Christmas gifts for girls

Christmas is looming. If you like to miss the mad Christmas Eve rush then you best start buying those pressies now. Here’s our top present ides for the ladies! So ladies treat yourself to something nice or better yet drop a hint by leaving this site open for the significant other in your life to see.


For the gym bunnies, Wi-Fi Bathroom scales are sent from heaven. Losing weight is hard enough. Do you really want to spend time manually tracking your progress? I know I don’t. The Wi-Fi Scales by Withings will wirelessly send your weight, lean mass, fat mass and BMI all to your PC, iPhone or iPad or Android phone. Your progress is shown graphically with an easy-to use interface. You can even tweet you weight if you like, perhaps when you reach a milestone? For users with multiple in the household, it has user recognition so you stand on the scales it knows who are without having to select which user to weigh in as. The iPhone application is free allowing you to keep track on the go wherever you are. You can get it in black and newly available white for £120 here.

For the ladies with multiple gadgets, save yourself from having a low battery with the iHome iB969 Charging Station. This is a practical gift for people with several gadgets to charge at the same time. The station can charge up to 4 gadgets at the same time including iPad, iPhone, iPod and a Kindle. You can charge other devices using a USB connection. Guys, if you ask very nicely maybe your lady will let you charge device?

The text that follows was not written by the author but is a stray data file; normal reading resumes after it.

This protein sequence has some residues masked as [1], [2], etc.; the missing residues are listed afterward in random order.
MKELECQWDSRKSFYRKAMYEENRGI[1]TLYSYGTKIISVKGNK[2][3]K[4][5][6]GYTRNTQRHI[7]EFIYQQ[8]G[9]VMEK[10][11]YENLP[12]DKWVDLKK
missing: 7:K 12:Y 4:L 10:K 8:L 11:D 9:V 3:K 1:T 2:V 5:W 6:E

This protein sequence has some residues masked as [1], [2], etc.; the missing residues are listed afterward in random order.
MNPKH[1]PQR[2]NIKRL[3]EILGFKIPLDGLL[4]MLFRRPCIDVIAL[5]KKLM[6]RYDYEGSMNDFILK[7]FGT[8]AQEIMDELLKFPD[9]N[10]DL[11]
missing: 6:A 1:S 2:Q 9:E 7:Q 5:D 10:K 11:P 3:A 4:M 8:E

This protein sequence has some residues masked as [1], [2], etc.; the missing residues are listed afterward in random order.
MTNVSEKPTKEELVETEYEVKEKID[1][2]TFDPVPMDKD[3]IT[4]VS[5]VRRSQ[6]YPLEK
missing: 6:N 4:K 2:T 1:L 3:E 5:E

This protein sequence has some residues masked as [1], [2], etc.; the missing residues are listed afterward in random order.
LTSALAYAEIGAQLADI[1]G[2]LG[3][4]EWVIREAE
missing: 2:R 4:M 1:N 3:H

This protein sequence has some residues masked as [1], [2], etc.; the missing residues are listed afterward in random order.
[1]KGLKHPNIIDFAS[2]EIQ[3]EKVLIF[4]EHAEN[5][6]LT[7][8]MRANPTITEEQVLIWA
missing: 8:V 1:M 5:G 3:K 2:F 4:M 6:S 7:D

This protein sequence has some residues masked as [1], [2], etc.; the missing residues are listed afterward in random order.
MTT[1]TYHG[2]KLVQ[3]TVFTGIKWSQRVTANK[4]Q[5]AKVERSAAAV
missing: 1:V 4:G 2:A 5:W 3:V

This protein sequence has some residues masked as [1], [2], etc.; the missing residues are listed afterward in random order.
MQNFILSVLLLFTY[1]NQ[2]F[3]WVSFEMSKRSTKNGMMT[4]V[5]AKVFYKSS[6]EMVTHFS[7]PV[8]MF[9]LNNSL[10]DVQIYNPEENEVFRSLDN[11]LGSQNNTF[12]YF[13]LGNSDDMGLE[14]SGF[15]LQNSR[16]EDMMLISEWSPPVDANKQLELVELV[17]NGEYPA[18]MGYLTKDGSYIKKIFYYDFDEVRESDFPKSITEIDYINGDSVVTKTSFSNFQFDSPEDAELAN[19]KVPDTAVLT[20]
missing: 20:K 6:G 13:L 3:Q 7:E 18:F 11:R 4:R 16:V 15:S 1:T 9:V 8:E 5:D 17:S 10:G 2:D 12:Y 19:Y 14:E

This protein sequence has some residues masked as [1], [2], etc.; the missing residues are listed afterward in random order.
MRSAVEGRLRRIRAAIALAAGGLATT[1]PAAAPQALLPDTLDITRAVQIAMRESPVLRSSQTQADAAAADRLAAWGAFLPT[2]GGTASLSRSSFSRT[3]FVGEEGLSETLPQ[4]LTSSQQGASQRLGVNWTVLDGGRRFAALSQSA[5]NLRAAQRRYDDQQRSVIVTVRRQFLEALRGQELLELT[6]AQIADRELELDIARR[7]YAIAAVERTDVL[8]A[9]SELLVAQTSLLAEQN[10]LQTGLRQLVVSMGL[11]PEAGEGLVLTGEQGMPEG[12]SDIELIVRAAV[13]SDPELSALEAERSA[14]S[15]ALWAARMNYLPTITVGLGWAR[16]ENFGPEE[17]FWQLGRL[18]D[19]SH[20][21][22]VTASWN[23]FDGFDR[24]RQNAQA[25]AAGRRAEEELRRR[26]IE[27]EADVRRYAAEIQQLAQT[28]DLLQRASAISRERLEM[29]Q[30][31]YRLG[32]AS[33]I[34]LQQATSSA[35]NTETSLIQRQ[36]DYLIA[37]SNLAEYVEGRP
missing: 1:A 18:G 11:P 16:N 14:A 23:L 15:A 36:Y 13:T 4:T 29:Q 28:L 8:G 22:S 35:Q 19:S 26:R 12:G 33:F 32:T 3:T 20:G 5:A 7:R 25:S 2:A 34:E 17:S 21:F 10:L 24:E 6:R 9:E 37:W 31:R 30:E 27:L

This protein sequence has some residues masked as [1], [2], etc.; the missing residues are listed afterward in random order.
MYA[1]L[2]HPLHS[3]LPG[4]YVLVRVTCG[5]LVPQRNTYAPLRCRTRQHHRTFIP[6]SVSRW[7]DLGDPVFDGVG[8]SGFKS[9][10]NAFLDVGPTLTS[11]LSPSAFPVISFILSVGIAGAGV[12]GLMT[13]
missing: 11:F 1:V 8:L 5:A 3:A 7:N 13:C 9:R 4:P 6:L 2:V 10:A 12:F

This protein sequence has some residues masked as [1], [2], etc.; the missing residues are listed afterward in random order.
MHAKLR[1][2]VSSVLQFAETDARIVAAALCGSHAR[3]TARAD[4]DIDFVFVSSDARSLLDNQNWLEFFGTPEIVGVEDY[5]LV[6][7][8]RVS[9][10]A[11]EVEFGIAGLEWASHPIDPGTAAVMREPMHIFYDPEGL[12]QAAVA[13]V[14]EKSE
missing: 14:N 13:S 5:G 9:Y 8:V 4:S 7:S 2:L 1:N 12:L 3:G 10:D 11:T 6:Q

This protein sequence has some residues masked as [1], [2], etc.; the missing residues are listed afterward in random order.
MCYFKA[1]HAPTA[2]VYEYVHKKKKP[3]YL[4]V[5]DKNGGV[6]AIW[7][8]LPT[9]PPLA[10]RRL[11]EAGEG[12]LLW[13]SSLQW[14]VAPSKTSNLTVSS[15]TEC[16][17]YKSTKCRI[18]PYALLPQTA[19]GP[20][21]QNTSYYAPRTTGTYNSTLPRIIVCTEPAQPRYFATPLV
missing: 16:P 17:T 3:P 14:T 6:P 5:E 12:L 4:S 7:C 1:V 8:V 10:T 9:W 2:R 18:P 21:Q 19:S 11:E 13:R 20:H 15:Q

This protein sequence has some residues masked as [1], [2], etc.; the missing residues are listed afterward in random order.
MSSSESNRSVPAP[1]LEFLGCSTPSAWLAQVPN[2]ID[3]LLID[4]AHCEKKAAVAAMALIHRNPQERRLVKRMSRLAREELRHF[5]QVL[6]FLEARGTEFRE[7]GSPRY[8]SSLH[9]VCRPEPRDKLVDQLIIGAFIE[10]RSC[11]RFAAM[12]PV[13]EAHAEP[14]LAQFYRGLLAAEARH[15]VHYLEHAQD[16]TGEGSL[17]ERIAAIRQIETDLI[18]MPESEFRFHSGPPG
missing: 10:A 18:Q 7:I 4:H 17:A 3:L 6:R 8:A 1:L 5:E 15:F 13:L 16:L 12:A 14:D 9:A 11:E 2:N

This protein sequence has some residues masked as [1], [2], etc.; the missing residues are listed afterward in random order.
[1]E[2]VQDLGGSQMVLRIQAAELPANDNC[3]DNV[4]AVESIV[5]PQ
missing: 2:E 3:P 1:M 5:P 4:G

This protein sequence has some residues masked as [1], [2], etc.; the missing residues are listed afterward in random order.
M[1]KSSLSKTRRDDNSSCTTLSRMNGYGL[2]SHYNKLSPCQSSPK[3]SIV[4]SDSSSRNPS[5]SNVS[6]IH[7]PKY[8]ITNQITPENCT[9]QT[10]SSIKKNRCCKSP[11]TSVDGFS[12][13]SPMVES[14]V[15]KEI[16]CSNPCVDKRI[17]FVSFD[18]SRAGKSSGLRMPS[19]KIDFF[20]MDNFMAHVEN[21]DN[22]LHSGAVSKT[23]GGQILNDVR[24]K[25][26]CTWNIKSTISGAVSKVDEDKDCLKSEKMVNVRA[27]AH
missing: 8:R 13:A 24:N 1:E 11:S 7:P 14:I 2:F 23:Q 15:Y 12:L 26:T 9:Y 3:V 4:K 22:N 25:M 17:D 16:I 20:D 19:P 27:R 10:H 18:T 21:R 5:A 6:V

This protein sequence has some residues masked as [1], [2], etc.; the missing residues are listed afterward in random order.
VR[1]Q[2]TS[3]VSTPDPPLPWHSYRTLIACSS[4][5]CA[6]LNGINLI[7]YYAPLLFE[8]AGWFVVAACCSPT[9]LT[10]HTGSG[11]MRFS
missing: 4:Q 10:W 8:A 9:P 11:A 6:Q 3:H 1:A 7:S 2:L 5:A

For the designer-clad woman who loves fashion, uber cool Marc Jacobs have made a case for the iPad. Available in hot pink, purple, turquoise and black. I recommend the hot pink as it’s gorgeous. The cases are foamed rubber with jumbled logo embossed. For a designer case at street price you cannot beat this. Available in different sizes allowing you to carry your laptop in the large cases starting from £35 for the iPad case here.

For the teen girl in need of a PAYG phone, the Alcatel OT-808 is a good choice. It has a unique, compact clam-shell handset in pink. With integrated social networking at its core, a gossip girl can keep in contact with everyone. A 2MP camera, FM radio and a QWERTY will keep your daughter or little sister happy without breaking the bank for you. Exclusively to Carphone Warehouse, it is £39.95 on PAYG.

If you know any photographers, why not give them the Casio Exilim EX-15. Packing 14MP, 10x Zoom and HD video recording, features we have all become accustomed to. What makes this camera different is the Art Shot function enabling the photographer to create photos that have the feel of a real painting. You can select from three art styles to capture the scene, oil, crayon or watercolour. A Premium Auto function automatically analyzes the scene and optimizes settings including focus location, sensitivity and colour balance. This makes the camera easy to use as you just push the button and the camera does the rest. Available in pink, black and silver with a RRP of £250 from Amazon.

Samsung WB2000 review: On my Christmas wishlist

The Samsung WB2000 is the second compact camera I’ve reviewed from Samsung this week, and like the waterproof WP10, the build quality is admirable.